Transforming Musicians into Songwriters

Building Your Songwriting Superpowers

Discover and explore your songwriting superpowers because you can do things that regular people only dream about.
Build Your Songwriting Superpowers

Table of Contents

As a songwriter, you have superpowers. You can do things that regular people only dream about. Even if you’ve only ever written half a song, that’s more creating than many people will do in a lifetime.

Superhero stories are popular because we secretly want to be just like them. Whether through a crazy accident or self disciplined study, a superhero is special and can do great deeds that others can’t… and we all want to be special and accomplish great things, just like them.

First we’ll explore your present and future songwriting superpowers then you’ll discover how you can develop these powers even further…

But I Don’t Feel Like a Superhero…

If you’re reading this, thinking “But I’m ordinary and there’s nothing special about me.” Consider this… while you might look a lot like a regular person, there’s something different about you!

Most people don’t feel your hidden drive, your desire to create. You feel normal because you’re still stuck living your secret identity. 

Let’s get you past the first act of your superhero story, where you’re still exploring and discovering your powers and abilities. 

You don’t feel like a fully fledged superhero yet, because you’re still trying to learn how to fly. It’s time to get out of the phone booth so you can start exercising your songwriting superpowers… 

Let’s take a moment to celebrate what you can already do, then you can decide what to work on next so you can develop your songwriting powers even further. 

What Makes You Different From Everybody Else?

What’s going on beneath your surface that makes you want to create and make music and write songs?

First, you have an urge to create.

Most people just passively consume. They listen to songs, they watch YouTube videos, they sit and watch Netflix. While you do that too, you also have the desire to make something new, music and lyrics that nobody’s heard yet. You want to leave your mark on the world and touch other people with your songs. You have stories with a message to share. You want to add to and improve the world, instead of just watching it turn.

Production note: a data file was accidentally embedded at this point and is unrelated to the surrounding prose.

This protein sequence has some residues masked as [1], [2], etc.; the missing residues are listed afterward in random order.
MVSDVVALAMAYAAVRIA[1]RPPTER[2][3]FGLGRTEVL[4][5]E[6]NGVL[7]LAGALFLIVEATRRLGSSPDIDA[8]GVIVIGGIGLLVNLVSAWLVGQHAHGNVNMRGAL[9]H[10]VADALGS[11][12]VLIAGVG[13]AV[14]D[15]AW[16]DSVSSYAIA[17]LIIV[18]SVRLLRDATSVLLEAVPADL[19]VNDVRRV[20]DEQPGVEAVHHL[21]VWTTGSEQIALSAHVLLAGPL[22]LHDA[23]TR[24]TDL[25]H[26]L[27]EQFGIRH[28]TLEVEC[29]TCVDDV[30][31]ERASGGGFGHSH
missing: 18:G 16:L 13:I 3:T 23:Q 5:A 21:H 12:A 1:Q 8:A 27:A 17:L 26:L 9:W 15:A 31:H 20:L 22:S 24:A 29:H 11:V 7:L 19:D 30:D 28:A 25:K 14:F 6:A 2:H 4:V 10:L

Second, you’re actively doing something about it.

You’re writing songs, although they might not be as good as you imagine them. You’re learning more about songwriting and searching for ways to develop your songwriting craft. Instead of thinking about it, you’re taking action and doing something positive and productive.

Third, you’re willing to move out of your comfort zone. 

It might feel like a struggle some days, but you’re exploring and improving by writing. Learning and growing is supposed to be uncomfortable because when it’s “comfortable” you can already do it. To improve you need to push out of your comfort zone.

These traits set you apart from “normal” people who are spending their time passively absorbing, instead of developing new skills and abilities so you can reach further than you already can right now.

You Already Have Superpowers!

Ever tell someone you’ve written a song, or that you play an instrument? The most common reaction is either awe or jealousy: “I’ve always wanted to do that!” 

So as a musician, you’re already more than average! You can stop conversations with your playing. You make angry people sad or nervous people happy. You have the power to make them laugh or cheer or cry together.